The European Parliament awarded its annual Sakharov Prize for human rights on Thursday (22 October) to the democratic opposition movement in Belarus led by the exiled Svetlana Tikhanovskaya, who stood up to strongman Alexander Lukashenko.
“They have stood and still stay strong in the face of a much stronger adversary. But they have on their side something that brute force can never defeat – and this is the truth,” the Parliament’s President, David Sassoli, told European lawmakers.
“My message for you, dear laureates, is to stay strong and not to give up on your fight. Know that we are by your side,” Sassoli added.
The human rights prize, named after Soviet physicist and dissident Andrei Sakharov, was established in 1988 by the European Parliament and is awarded every year to individuals or organisations that “have made an important contribution to the fight for human rights or democracy”.
Belarus has been gripped by unprecedented protests since Lukashenko claimed victory over Tikhanovskaya in an August election.
Since then, every weekend, tens of thousands of Belarusians take to the streets to protest against Lukashenko, Europe’s longest-serving leader, despite the risk of arrest and the threat of live ammunition used by police against peaceful protesters.
The democratic opposition in Belarus is represented by the Coordination Council, an initiative of women, including prominent political and civil society figures, set up to start a democratic transition of power.
The award will go to several leading Belarussian opposition figures, including Tsikhanouskaya; Maryya Kalesnikava; Veranika Tsapkala; Volha Kavalkova; Syarhey Dyleuski; Nobel laureate Svetlana Alexievich; Tsikhanouskaya’s imprisoned husband, Syarhey Tsikhanouski; the founder of the Telegram channel NEXTA, Stsyapan Putsila; Ales Byalyatski from the human rights organization Vyasna; and political prisoner Mikalay Statkevich, a presidential candidate in the 2010 election.
Almost all the figures linked to Tikhanovskaya – and the Coordination Council – have been imprisoned, placed under house arrest or forced into exile.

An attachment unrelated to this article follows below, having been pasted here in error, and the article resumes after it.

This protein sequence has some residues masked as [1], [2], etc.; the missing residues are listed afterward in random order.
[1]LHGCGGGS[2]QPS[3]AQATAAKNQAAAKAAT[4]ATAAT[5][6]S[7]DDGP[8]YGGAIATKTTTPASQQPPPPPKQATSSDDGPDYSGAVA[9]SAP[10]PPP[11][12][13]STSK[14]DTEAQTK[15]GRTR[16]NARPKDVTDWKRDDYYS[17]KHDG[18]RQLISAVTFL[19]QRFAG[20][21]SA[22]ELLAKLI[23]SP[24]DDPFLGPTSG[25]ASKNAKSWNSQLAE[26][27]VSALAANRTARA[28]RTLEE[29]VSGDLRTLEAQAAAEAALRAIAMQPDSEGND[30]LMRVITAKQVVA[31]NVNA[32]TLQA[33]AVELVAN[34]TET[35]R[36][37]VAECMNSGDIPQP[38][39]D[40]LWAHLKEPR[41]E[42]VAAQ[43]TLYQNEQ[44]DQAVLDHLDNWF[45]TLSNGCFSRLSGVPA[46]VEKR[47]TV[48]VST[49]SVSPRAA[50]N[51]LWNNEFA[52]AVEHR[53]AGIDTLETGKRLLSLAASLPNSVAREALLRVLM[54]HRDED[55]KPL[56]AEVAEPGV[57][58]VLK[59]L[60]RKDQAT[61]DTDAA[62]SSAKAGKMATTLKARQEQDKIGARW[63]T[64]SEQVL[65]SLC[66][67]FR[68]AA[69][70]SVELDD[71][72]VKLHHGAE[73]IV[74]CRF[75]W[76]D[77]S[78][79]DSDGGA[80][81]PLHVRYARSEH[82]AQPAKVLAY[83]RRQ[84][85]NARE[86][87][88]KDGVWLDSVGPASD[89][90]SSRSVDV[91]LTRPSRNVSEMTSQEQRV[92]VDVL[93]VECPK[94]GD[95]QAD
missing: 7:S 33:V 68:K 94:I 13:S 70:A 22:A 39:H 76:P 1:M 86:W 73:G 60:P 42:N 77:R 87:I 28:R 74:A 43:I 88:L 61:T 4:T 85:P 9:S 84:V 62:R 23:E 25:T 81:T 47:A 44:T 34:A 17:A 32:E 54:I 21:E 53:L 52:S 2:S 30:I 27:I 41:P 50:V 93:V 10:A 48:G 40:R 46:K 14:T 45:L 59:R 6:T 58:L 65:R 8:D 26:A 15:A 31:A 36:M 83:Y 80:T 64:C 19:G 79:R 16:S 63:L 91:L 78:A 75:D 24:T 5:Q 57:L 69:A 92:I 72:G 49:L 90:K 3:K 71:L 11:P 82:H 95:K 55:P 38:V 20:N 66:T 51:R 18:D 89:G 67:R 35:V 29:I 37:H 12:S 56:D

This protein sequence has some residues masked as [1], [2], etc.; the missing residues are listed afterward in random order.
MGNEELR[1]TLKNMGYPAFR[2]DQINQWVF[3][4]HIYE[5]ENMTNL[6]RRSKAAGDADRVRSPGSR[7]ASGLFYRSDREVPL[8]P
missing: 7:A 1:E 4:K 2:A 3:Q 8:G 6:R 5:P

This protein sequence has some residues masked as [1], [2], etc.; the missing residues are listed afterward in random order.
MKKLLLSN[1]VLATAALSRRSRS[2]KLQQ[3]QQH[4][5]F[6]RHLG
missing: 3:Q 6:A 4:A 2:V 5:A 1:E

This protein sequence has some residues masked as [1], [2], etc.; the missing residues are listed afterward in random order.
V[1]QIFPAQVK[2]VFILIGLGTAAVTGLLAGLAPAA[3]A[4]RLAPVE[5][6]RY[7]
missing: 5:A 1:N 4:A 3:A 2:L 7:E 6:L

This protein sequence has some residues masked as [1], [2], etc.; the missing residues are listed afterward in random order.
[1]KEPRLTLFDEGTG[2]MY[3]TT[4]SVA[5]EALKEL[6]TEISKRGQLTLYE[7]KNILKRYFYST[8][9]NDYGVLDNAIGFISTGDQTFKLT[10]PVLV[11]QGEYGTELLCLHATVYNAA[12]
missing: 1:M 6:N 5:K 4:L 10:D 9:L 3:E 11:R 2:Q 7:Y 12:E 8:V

After the award announcement on Thursday she said she was “really glad” to hear the Sakharov Prize to the movement opposing Lukashenko.
“This is not my personal award, it is an award for the Belarusian people,” she told reporters.
An award ceremony is due to take place in the European Parliament during its Strasbourg plenary session on 16 December.
Moscow and Minsk have constantly denounced a Western conspiracy behind the protests, making Europe’s support a double-edged sword for the opposition.
Tikhanovskaya, who was granted shelter in EU member Lithuania after the vote, has called on Lukashenko to quit power before 25 October, warning he would otherwise face a crippling general strike.
The Belarus opposition leader had addressed the European Parliament twice since then. In September, during a meeting with EU foreign ministers in Brussels, she urged the EU to show courage and impose sanctions on Lukashenko’s regime, as the bloc continued to face internal squabbles over sanctions.
After weeks of bickering, EU leaders broke a longstanding deadlock to impose sanctions against members of the Belarus regime on 2 October.
The EU is now set to impose asset freezes and travel bans on around 40 members of President Alexander Lukashenko’s regime whom it blames for rigging the 9 August election and cracking down on protests afterwards. Lukashenko himself will also be targeted with a travel ban and his assets will be frozen.
Additionally, the EU scaled back the financial support it gives to his government and instead increased its support for the Belarusian people and civil society.
MEPs call for sanctions implementation
On Wednesday (21 October), EU lawmakers also adopted new recommendations by 602 in favour, 44 opposed, and 44 abstentions, calling for a comprehensive review of the EU’s relations with Belarus.
MEPs urged the EU to “to immediately impose sanctions, agreed by the foreign ministers and the European Council, directed against a significant group of individuals and providing for an asset freeze and travel ban”.
They also stressed the European Parliament’s position that after the end of Lukashenko’s current presidential on November 5, 2020, “he will no longer be a legitimate president.”
“The EU cannot be a passive observer – active measures to prevent hybrid or direct Russian intervention in Belarus must be taken,” rapporteur Petras Auštrevičius (Renew Europe) said after the vote, urging the German EU Presidency to “lead diplomatic efforts to prevent any interference and support the Belarusian people’s democratic aspirations”.
[Edited by Zoran Radosavljevic]